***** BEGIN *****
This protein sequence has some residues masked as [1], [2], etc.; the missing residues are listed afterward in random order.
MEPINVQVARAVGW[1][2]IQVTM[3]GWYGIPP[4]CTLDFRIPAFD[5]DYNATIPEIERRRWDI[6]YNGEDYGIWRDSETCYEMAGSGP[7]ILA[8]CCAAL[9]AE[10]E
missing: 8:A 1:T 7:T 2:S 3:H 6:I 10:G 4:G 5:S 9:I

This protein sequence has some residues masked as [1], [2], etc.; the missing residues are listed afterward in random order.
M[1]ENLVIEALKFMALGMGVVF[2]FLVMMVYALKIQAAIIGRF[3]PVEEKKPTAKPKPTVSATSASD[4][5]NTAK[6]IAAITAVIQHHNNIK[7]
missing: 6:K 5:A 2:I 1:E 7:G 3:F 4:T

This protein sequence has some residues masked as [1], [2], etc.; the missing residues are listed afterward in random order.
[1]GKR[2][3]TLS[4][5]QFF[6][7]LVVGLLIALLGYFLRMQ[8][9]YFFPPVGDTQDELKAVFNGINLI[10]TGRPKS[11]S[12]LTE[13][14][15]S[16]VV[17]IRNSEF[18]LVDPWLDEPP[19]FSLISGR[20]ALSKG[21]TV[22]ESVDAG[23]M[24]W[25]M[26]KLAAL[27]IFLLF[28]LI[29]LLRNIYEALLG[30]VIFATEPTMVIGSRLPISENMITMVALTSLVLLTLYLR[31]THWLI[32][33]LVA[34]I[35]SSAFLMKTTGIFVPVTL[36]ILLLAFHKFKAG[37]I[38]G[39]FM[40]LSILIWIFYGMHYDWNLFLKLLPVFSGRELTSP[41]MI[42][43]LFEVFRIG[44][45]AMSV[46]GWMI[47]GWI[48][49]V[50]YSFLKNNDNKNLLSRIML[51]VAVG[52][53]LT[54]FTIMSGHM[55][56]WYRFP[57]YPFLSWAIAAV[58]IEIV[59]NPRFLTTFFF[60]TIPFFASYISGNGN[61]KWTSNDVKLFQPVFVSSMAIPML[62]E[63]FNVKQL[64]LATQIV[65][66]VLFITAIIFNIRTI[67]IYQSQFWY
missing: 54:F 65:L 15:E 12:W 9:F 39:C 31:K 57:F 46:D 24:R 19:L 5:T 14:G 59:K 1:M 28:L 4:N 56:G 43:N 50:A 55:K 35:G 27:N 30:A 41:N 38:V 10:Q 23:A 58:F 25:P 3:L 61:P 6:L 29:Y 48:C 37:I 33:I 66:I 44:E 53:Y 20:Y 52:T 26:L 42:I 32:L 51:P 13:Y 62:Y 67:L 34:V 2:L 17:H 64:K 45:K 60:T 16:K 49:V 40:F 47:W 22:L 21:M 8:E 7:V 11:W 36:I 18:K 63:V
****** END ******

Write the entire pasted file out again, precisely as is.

This protein sequence has some residues masked as [1], [2], etc.; the missing residues are listed afterward in random order.
MEPINVQVARAVGW[1][2]IQVTM[3]GWYGIPP[4]CTLDFRIPAFD[5]DYNATIPEIERRRWDI[6]YNGEDYGIWRDSETCYEMAGSGP[7]ILA[8]CCAAL[9]AE[10]E
missing: 8:A 1:T 7:T 2:S 3:H 6:I 10:G 4:G 5:S 9:I

This protein sequence has some residues masked as [1], [2], etc.; the missing residues are listed afterward in random order.
M[1]ENLVIEALKFMALGMGVVF[2]FLVMMVYALKIQAAIIGRF[3]PVEEKKPTAKPKPTVSATSASD[4][5]NTAK[6]IAAITAVIQHHNNIK[7]
missing: 6:K 5:A 2:I 1:E 7:G 3:F 4:T

This protein sequence has some residues masked as [1], [2], etc.; the missing residues are listed afterward in random order.
[1]GKR[2][3]TLS[4][5]QFF[6][7]LVVGLLIALLGYFLRMQ[8][9]YFFPPVGDTQDELKAVFNGINLI[10]TGRPKS[11]S[12]LTE[13][14][15]S[16]VV[17]IRNSEF[18]LVDPWLDEPP[19]FSLISGR[20]ALSKG[21]TV[22]ESVDAG[23]M[24]W[25]M[26]KLAAL[27]IFLLF[28]LI[29]LLRNIYEALLG[30]VIFATEPTMVIGSRLPISENMITMVALTSLVLLTLYLR[31]THWLI[32][33]LVA[34]I[35]SSAFLMKTTGIFVPVTL[36]ILLLAFHKFKAG[37]I[38]G[39]FM[40]LSILIWIFYGMHYDWNLFLKLLPVFSGRELTSP[41]MI[42][43]LFEVFRIG[44][45]AMSV[46]GWMI[47]GWI[48][49]V[50]YSFLKNNDNKNLLSRIML[51]VAVG[52][53]LT[54]FTIMSGHM[55][56]WYRFP[57]YPFLSWAIAAV[58]IEIV[59]NPRFLTTFFF[60]TIPFFASYISGNGN[61]KWTSNDVKLFQPVFVSSMAIPML[62]E[63]FNVKQL[64]LATQIV[65][66]VLFITAIIFNIRTI[67]IYQSQFWY
missing: 54:F 65:L 15:E 12:W 9:F 39:C 31:K 57:F 46:D 24:R 19:L 5:T 14:G 59:K 1:M 28:L 4:N 56:G 43:N 50:A 55:K 35:G 27:N 30:A 41:N 38:V 10:Q 23:A 58:F 25:P 3:L 61:P 6:L 29:Y 48:C 37:I 33:I 66:I 44:E 53:Y 20:Y 52:T 26:L 42:I 32:L 51:P 13:Y 62:Y 67:L 34:V 2:L 17:H 64:K 45:K 60:T 16:K 49:V 40:F 47:W 22:L 21:M 8:E 7:V 11:W 36:I 18:K 63:V